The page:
SoCal Band ‘Eagles of Death Metal’ Played at Paris Venue Where Deadly Hostage Situation Occurred

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A Southern California rock band had played Friday night at the venue where hostages were reportedly taken following multiple attacks in Paris that left more than 150 dead.

Eagles of Death Metal are seen in a photo posted to Flickr on Nov. 5, 2015. (Credit: Paul Hudson/Flickr via Creative Commons)

Eagles of Death Metal are seen in a photo posted to Flickr on Nov. 5, 2015. (Credit: Paul Hudson/Flickr via Creative Commons)

The hostage situation took place at the Bataclan theater, and the Associated Press reported that 100 people had been taken hostage.

Related: More Than 150 Killed After Series of Coordinated Attacks in Paris attacks 

 Eagles of Death Metal, a rock group based in Palm Desert, was scheduled to perform at the Bataclan Friday night, according to the band's website.

About 3:45 p.m., the band updated its Facebook page: "We are still currently trying to determine the safety and whereabouts of all our band and crew. Our thoughts are with all of the people involved in this tragic situation."

The mother of the band's drummer Julian Dorio told the Washington Post her son was safe. Mary Lou Dorio said band members fled the venue when the attack began.

Eagles of Death Metal are seen in a photo posted to Flickr on Nov. 5, 2015. (Credit: Paul Hudson/Flickr via Creative Commons)

Eagles of Death Metal are seen in a photo posted to Flickr on Nov. 5, 2015. (Credit: Paul Hudson/Flickr via Creative Commons)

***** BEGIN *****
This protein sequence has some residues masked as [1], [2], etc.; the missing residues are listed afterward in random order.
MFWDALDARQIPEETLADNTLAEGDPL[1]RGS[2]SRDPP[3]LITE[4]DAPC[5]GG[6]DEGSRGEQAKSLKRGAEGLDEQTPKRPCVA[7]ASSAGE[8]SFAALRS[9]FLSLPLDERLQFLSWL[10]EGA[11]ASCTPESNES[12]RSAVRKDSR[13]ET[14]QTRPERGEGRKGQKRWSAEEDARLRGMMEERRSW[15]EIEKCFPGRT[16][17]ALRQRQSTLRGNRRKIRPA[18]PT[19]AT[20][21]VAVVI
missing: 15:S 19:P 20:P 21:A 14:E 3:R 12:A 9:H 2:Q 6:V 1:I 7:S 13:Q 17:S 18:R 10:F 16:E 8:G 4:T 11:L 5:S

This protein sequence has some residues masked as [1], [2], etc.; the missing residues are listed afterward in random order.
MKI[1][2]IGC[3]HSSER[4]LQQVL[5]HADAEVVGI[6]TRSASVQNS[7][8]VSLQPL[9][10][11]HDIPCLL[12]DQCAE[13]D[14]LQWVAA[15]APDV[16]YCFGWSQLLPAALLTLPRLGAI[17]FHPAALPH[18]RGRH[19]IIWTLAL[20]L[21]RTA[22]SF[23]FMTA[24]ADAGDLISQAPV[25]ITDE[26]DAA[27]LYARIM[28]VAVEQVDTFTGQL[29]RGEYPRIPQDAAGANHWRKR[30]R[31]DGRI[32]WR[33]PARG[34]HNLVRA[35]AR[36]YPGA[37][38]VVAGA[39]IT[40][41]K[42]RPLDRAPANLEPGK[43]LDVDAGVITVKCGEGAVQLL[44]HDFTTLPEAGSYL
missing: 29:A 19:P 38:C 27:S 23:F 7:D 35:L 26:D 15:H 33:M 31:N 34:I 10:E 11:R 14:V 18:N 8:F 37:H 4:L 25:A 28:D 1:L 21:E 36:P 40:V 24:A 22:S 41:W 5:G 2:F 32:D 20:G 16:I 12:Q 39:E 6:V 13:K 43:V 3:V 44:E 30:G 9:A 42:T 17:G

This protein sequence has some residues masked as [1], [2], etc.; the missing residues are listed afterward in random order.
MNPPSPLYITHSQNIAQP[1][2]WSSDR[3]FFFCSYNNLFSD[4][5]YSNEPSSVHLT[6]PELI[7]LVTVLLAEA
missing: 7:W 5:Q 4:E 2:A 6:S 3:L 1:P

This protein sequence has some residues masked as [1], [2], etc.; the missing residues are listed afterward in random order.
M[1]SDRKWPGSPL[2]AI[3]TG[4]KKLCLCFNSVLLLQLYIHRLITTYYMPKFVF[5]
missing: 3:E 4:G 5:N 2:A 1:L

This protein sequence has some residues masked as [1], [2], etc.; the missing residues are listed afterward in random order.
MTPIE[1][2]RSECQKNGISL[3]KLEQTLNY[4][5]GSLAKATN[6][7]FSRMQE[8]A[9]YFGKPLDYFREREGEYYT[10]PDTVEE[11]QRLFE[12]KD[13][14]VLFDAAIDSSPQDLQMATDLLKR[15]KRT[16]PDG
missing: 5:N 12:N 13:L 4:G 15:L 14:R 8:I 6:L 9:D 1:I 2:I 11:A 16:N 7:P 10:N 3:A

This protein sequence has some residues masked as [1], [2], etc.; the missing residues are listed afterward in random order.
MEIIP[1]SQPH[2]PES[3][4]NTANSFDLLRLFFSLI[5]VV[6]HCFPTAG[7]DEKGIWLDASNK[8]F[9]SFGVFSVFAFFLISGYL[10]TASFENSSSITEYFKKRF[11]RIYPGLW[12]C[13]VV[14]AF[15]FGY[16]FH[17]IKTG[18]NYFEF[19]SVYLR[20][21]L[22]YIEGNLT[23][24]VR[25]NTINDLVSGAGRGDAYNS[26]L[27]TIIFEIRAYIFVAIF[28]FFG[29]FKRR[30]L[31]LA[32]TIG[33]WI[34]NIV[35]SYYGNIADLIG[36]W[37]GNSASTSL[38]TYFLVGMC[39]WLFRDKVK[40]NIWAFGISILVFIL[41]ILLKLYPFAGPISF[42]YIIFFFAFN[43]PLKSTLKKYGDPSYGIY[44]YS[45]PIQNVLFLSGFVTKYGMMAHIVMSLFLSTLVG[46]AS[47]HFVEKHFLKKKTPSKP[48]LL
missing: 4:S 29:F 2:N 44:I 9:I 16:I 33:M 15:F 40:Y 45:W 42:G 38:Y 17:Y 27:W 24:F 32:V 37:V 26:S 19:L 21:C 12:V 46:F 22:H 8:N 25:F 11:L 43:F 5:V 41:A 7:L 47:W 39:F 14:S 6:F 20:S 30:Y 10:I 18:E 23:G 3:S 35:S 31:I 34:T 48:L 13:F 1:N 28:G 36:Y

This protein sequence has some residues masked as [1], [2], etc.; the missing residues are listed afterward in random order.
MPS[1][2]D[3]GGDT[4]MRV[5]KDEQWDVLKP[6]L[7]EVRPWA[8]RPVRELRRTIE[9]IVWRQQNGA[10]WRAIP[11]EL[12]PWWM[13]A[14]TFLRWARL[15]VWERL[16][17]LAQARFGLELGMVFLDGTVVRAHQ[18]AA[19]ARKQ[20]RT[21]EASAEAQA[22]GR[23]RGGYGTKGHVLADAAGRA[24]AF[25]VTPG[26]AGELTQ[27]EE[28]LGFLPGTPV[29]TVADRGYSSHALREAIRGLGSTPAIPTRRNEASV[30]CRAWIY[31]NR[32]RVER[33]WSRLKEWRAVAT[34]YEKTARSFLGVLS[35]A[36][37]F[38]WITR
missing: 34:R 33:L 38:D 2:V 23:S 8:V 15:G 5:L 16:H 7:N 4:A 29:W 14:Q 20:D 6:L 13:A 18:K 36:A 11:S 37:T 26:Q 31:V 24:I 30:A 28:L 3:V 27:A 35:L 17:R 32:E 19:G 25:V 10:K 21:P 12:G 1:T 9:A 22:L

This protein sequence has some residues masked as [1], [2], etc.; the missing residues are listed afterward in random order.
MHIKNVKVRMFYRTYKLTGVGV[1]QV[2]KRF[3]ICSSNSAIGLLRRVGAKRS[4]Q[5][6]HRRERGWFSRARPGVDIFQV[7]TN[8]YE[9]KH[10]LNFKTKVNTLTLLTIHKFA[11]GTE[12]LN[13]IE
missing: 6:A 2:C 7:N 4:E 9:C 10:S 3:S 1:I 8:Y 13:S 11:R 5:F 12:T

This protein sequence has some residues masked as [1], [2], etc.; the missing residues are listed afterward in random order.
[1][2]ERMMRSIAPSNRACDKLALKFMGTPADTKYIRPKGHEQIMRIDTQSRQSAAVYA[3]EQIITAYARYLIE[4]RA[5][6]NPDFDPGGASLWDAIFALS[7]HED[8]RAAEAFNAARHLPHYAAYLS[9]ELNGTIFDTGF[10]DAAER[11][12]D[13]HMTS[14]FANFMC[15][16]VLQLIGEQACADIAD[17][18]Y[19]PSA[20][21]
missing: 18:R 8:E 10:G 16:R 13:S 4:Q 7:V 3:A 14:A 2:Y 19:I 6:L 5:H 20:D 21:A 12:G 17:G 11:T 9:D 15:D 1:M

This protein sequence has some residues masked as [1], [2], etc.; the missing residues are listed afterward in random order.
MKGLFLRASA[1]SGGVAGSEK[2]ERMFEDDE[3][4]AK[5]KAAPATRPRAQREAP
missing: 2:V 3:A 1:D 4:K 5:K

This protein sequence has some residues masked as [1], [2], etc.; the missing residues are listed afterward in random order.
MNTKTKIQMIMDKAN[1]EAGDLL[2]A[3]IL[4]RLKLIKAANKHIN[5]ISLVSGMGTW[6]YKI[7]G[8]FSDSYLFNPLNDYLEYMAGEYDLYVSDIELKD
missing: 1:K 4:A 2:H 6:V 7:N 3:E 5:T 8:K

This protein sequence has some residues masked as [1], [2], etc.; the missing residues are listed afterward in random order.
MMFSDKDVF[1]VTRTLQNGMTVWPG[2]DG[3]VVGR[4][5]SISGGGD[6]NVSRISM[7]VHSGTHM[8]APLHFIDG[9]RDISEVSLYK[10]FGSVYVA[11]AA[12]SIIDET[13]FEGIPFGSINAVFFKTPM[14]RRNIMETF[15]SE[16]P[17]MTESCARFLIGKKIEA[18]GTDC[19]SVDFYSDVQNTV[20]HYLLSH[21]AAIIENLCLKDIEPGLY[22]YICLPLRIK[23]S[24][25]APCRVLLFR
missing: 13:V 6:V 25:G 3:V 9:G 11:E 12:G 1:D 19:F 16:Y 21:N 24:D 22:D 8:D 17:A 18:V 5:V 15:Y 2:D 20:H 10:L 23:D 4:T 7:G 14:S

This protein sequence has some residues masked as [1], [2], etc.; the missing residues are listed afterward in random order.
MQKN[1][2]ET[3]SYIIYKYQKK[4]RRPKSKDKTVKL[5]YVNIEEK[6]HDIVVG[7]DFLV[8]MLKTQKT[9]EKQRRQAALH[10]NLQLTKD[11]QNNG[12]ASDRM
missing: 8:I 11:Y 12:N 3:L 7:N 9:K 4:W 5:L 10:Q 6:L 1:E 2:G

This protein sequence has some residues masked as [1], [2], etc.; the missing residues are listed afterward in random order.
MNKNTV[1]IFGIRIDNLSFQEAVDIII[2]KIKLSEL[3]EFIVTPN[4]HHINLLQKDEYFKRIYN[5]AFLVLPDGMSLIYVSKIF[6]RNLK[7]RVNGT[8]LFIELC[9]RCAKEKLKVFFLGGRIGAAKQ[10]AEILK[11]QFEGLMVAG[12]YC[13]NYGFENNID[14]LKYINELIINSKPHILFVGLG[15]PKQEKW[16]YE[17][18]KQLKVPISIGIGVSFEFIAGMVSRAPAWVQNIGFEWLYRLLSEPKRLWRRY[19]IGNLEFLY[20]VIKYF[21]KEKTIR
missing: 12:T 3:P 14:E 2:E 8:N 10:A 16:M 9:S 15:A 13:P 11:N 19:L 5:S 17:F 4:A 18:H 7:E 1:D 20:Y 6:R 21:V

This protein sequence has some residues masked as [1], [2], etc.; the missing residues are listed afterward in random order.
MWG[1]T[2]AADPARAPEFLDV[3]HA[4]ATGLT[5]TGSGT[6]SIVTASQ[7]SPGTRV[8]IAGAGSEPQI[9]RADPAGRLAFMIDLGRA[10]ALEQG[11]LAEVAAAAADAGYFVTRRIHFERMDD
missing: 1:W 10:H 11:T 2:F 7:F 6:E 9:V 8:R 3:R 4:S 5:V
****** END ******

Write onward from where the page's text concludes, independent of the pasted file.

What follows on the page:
The report followed unconfirmed social media posts that stated the band was OK.

A Facebook post from the lead singer Jesse Hughes' brother David Ian Hughes said later said he and the band were OK.

"Jesse Hughes is ok. I spoke to him about an hour ago. The band is ok too. I hold out hope that as many people as possible make it out ok, as well. As the situation is still developing, I can not say much else," the post read.

A person who is in contact with someone inside the Bataclan theater told CNN that six to eight hostage-takers had gone through the concert venue looking for people who might be hiding.

A witness who was inside the theater described to the cable news network "10 horrific minutes" as gunmen with AK-47s entered the concert hall and began opening fire at random.

The hostage situation ended with two of the attackers being killed, the Associated Press reported. More than 100 people inside the concert hall were believed to have died, and unknown number were injured.

At least 150 people were killed in Paris after a series of apparently coordinated attacks that included multiple shooting and explosions at various sites, French officials said.